Water is the only substance on Earth that naturally occurs in three physical states: solid, liquid, and gas (see Figure 4). Depending on temperature and atmospheric pressure, water can change from one state to another, a process called physical phase change. Because of this, some geographical regions of the world experience humidity, rain, snow, or even a combination of all three.
Water molecules in water vapor have few hydrogen bonds and more space between them, making vapor light and less dense than water or ice. While the H₂O molecules are closer together in liquid water than in solid ice, there are fewer hydrogen bonds in liquid water than in the rigid lattice of ice. Therefore, water is fluid whereas ice is solid. This video demonstrates the three states of water molecules.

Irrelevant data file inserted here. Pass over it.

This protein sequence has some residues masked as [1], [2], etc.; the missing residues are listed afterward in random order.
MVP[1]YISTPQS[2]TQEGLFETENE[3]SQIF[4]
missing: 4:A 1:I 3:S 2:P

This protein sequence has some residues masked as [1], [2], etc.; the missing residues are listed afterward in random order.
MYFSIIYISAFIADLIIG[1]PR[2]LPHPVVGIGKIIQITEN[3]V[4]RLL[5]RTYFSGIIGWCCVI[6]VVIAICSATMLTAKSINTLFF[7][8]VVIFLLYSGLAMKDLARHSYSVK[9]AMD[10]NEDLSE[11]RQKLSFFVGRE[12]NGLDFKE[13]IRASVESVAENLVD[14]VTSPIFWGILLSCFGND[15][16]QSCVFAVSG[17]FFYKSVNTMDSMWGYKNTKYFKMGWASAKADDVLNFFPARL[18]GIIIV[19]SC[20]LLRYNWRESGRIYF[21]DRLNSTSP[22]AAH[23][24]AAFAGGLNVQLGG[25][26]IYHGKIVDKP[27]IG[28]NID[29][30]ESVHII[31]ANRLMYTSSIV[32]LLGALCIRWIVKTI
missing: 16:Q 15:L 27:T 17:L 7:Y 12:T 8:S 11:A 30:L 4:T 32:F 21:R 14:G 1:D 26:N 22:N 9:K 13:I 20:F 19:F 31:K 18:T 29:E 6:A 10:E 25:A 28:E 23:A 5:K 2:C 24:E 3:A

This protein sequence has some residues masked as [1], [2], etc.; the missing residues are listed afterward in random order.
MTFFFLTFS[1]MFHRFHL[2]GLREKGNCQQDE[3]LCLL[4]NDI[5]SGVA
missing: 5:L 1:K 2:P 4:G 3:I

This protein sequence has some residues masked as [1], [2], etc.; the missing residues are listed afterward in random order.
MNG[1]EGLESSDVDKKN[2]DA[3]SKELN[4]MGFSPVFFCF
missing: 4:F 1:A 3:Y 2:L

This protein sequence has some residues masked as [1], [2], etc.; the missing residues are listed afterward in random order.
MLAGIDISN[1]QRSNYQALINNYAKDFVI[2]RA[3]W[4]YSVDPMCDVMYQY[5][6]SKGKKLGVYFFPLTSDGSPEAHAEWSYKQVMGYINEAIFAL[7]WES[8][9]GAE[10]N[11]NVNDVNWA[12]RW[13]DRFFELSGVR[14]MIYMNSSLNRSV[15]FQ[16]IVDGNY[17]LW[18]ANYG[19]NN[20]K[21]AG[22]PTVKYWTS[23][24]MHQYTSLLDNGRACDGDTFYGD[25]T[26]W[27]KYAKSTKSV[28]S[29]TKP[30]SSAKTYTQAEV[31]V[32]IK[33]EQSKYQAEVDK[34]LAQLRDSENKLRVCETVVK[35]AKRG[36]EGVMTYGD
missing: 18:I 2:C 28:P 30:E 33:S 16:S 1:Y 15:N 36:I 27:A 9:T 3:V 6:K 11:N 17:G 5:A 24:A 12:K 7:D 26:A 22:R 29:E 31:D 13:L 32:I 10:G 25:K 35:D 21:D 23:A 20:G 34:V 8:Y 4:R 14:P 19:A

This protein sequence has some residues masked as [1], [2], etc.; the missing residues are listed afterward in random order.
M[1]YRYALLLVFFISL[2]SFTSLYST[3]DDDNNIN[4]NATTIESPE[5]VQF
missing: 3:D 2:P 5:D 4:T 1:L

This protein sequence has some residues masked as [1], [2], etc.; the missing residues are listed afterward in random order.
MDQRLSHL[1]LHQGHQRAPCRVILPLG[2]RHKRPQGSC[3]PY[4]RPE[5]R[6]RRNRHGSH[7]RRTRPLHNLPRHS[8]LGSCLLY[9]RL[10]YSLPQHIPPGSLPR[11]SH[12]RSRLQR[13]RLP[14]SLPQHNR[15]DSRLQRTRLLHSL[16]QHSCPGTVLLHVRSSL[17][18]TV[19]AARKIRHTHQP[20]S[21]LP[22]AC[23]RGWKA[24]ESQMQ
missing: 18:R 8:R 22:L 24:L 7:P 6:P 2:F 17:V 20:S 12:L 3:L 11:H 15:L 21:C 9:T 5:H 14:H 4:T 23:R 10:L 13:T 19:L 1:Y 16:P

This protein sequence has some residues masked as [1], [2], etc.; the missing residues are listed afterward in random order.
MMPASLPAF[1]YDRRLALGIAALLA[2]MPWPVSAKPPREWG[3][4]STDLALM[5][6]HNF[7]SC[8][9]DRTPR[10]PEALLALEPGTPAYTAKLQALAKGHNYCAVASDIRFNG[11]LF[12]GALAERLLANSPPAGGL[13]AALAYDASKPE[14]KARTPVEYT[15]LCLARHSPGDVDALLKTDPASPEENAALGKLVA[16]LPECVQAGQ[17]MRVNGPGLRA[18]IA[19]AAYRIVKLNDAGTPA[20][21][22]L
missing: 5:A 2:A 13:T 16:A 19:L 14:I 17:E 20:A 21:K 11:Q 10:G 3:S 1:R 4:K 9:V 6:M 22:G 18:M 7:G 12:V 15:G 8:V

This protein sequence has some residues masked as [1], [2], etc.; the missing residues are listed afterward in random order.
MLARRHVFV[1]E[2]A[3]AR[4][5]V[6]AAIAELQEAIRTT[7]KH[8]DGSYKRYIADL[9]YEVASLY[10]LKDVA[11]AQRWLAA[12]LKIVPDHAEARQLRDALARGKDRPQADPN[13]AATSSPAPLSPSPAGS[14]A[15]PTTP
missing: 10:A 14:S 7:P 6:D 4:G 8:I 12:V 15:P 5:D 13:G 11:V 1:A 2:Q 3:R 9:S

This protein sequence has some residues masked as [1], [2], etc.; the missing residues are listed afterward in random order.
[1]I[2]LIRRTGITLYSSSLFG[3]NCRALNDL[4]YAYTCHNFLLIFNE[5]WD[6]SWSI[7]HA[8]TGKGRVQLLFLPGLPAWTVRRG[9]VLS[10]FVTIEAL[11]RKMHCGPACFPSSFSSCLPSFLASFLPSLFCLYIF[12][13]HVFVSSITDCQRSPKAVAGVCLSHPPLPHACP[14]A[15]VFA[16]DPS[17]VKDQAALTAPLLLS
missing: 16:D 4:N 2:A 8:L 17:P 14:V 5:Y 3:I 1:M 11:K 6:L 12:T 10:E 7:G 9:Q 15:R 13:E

Hydrogen bonds are again the key. The number of bonds between molecules determines whether water will be a solid, liquid, or gas. In the solid state, water molecules have the maximum number of hydrogen bonds (4 per molecule), giving water the rigid characteristic of ice. In its liquid state, water has fewer hydrogen bonds, which accounts for its less-structured, fluid character.
As water changes from solid to liquid to gas, hydrogen bonds are broken, giving water molecules more freedom of movement. This cycling of water through its states is the basis for the hydrologic cycle that is essential for life on earth, purifying water and distributing it across land masses. This important cycle is discussed in the hydrologic cycle section below.